Calm political, security climate bodes well for Côte d’Ivoire polls, Ban says

28 October 2010

The current security and political calm bodes well for this weekend’s long-awaited presidential election in Côte d’Ivoire, Secretary-General Ban Ki-moon says in a new report, underlining the need for the polls to take place as scheduled.

The current security and political calm bodes well for this weekend’s long-awaited presidential election in Côte d’Ivoire, Secretary-General Ban Ki-moon says in a new report, underlining the need for the polls to take place as scheduled.

The elections, originally scheduled for as far back as 2005 and repeatedly postponed, constitute a major step in restoring stability after civil war split the West African nation into a Government-held south and a northern area dominated by the rebel Forces Nouvelles in 2002.

The polls are now slated to be held on 31 October, followed by a second round on 28 November if there is no clear winner.

In the report made public today, Mr. Ban writes that that the “positive and calm political and security climate engendered by the Ouagadougou Political Agreement [the 2007 blueprint for political reconciliation] and the spirit of compromise and consensus that has brought Côte d’Ivoire thus far are encouraging and bode well for the elections.”

He calls the establishment of a final voters list a “major breakthrough” in the country’s peace process. “It not only makes the holding of elections possible, but it will also allow millions of Ivorians to receive identity cards, thus addressing the identification issue, which has been at the centre of the Ivorian crisis.”

But he voices concern over reports that militia groups are threatening to disrupt the electoral process, pledging the support of the UN peacekeeping mission, known as UNOCI, to put the necessary security arrangements into place and prevent the undermining of the polls.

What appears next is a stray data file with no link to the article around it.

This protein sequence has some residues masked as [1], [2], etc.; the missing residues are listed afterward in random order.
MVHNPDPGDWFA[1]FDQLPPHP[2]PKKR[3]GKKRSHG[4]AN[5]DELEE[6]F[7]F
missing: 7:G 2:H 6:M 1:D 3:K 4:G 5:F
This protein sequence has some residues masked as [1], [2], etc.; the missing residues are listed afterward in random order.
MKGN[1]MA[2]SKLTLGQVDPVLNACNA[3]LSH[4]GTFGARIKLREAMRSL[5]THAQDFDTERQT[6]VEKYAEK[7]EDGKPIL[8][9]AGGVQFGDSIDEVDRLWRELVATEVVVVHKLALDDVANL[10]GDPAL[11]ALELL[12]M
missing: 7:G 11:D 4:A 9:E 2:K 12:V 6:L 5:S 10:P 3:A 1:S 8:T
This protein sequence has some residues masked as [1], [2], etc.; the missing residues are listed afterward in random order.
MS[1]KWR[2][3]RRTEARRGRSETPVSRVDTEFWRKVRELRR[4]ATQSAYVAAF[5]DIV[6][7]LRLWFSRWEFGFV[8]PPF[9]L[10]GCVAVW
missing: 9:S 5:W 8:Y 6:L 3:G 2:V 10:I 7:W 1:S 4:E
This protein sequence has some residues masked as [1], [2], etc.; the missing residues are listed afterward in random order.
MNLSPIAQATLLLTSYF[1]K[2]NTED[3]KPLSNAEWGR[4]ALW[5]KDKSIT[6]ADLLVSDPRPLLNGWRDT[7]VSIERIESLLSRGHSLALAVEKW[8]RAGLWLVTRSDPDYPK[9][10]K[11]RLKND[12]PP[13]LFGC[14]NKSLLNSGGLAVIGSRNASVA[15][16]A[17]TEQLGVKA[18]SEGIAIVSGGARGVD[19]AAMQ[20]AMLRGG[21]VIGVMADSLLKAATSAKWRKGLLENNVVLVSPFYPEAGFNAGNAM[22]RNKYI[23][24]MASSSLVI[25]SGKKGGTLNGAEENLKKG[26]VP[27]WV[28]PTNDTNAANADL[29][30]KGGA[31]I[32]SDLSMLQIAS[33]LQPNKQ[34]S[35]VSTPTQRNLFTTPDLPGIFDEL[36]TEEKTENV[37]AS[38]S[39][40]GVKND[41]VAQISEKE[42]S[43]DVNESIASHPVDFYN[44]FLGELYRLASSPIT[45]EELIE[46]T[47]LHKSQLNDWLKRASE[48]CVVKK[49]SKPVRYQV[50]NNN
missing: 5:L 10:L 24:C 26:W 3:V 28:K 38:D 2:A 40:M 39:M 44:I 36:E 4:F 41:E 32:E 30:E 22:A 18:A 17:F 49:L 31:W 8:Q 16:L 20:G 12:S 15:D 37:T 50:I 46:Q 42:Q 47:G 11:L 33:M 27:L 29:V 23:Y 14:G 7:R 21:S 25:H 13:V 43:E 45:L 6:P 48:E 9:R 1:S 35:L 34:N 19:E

The mission, set up in 2004 to monitor a ceasefire and to help bring stability to Côte d’Ivoire, has flown in hundreds of additional soldiers to reinforce its 8,650 troops already there.

Y. J. Choi, Mr. Ban’s Special Representative, told reporters in Côte d’Ivoire’s largest city, Abidjan, today that the polls will be held on Sunday, thanks to a strong electoral dynamic.

With 72 hours left before the polls, he voiced confidence that the process will go smoothly, noting that measures have been taken to resolve logistical challenges such as those related to the distribution of identification cards. He added that the recruitment and deployment of 60,000 electoral officers is continuing.

To date, the IEC and the UN have transported nearly 12 million cards to nearly all of the polling stations, with the final phase of delivering all sensitive materials, including ballot papers and report forms, beginning tomorrow.

The Special Representative said that he is convinced that voting will be peaceful and orderly, with the IEC, supported by national and international observers, ensuring that the elections are credible.

“There is no doubt that all the parties and the candidates will accept the proclaimed and certified results,” the official said.

He also emphasized that the counting of votes will be transparent. “Everyone agrees that the manual counting will be done in each polling station and it is up to the IEC to decide on the means of electronic transmission from the local commissions to Abidjan…

“All the parties will be present and the tabulation will also be done with total transparency,” he stressed.

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